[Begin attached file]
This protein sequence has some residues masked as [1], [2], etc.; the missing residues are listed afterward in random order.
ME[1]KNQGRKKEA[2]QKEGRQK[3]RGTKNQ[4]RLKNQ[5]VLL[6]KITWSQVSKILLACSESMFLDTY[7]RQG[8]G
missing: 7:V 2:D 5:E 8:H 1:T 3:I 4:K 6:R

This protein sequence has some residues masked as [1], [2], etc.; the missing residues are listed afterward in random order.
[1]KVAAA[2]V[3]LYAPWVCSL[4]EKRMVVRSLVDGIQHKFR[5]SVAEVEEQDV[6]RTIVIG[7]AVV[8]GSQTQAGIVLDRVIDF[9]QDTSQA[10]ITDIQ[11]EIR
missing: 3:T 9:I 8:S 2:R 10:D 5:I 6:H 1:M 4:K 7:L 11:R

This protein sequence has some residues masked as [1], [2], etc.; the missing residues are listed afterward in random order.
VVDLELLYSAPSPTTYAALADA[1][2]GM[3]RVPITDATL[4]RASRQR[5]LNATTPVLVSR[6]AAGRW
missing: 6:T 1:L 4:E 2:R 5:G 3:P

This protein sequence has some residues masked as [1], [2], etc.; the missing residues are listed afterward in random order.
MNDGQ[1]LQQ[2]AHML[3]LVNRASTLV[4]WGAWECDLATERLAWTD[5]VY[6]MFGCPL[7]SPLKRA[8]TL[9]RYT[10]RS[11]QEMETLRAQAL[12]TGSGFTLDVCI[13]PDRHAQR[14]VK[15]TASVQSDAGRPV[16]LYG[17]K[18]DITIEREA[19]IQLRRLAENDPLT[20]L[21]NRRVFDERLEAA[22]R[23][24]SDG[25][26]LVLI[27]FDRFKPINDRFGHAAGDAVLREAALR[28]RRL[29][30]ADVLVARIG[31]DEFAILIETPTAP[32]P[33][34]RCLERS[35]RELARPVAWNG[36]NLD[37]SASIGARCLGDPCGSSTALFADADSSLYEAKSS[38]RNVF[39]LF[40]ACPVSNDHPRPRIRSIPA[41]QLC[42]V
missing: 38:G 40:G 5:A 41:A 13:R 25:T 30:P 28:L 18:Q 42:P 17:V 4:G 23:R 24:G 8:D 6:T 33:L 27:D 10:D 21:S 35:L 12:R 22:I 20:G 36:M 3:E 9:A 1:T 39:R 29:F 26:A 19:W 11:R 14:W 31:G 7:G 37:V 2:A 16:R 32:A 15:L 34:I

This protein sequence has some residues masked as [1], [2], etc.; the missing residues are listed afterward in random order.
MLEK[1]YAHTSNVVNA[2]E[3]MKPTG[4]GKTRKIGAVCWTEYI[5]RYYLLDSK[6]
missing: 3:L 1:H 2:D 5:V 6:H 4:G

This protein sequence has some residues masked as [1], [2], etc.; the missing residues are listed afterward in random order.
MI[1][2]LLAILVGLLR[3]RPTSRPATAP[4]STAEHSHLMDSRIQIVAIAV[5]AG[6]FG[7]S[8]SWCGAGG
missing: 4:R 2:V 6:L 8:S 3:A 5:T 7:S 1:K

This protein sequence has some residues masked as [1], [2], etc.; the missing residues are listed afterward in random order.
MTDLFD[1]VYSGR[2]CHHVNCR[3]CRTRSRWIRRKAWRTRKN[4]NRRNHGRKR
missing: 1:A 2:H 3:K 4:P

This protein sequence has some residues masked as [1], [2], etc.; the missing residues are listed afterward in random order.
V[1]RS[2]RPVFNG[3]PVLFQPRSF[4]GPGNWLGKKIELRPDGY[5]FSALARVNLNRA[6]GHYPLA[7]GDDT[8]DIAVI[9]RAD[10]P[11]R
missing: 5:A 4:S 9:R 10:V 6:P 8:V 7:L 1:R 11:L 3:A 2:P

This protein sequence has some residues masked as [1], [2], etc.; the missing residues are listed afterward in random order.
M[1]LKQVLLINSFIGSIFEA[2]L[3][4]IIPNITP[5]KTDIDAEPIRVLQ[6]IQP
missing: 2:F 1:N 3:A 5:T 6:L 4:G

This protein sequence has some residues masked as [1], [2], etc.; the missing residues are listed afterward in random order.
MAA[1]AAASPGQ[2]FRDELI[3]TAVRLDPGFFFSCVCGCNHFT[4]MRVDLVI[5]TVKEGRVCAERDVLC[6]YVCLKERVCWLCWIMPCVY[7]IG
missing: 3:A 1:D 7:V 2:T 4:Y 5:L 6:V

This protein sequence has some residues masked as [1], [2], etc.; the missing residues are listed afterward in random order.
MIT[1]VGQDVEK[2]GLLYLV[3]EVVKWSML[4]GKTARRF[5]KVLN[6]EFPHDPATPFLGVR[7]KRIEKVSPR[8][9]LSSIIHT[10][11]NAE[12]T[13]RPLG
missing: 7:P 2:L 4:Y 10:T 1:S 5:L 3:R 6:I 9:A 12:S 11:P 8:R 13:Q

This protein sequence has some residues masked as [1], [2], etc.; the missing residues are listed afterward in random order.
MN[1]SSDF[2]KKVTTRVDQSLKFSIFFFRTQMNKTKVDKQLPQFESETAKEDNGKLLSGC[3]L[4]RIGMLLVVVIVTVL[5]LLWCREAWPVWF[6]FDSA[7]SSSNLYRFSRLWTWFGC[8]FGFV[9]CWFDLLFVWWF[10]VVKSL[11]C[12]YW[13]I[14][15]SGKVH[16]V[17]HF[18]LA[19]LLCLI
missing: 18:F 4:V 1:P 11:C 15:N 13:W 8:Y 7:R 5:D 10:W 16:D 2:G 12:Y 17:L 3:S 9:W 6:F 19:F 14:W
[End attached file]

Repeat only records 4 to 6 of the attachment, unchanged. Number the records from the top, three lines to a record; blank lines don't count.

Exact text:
This protein sequence has some residues masked as [1], [2], etc.; the missing residues are listed afterward in random order.
MNDGQ[1]LQQ[2]AHML[3]LVNRASTLV[4]WGAWECDLATERLAWTD[5]VY[6]MFGCPL[7]SPLKRA[8]TL[9]RYT[10]RS[11]QEMETLRAQAL[12]TGSGFTLDVCI[13]PDRHAQR[14]VK[15]TASVQSDAGRPV[16]LYG[17]K[18]DITIEREA[19]IQLRRLAENDPLT[20]L[21]NRRVFDERLEAA[22]R[23][24]SDG[25][26]LVLI[27]FDRFKPINDRFGHAAGDAVLREAALR[28]RRL[29][30]ADVLVARIG[31]DEFAILIETPTAP[32]P[33][34]RCLERS[35]RELARPVAWNG[36]NLD[37]SASIGARCLGDPCGSSTALFADADSSLYEAKSS[38]RNVF[39]LF[40]ACPVSNDHPRPRIRSIPA[41]QLC[42]V
missing: 38:G 40:G 5:A 41:A 13:R 25:T 30:P 28:L 18:Q 42:P 17:V 4:G 23:R 24:G 8:D 6:T 33:L 27:D 10:D 21:S 35:L 12:R 22:I 20:G 36:M 3:E 9:A 1:T 39:R 29:F 26:A 19:W 11:R 14:W 31:G 7:G 37:V 2:A 16:R 32:A 15:L 34:I

This protein sequence has some residues masked as [1], [2], etc.; the missing residues are listed afterward in random order.
MLEK[1]YAHTSNVVNA[2]E[3]MKPTG[4]GKTRKIGAVCWTEYI[5]RYYLLDSK[6]
missing: 3:L 1:H 2:D 5:V 6:H 4:G

This protein sequence has some residues masked as [1], [2], etc.; the missing residues are listed afterward in random order.
MI[1][2]LLAILVGLLR[3]RPTSRPATAP[4]STAEHSHLMDSRIQIVAIAV[5]AG[6]FG[7]S[8]SWCGAGG
missing: 4:R 2:V 6:L 8:S 3:A 5:T 7:S 1:K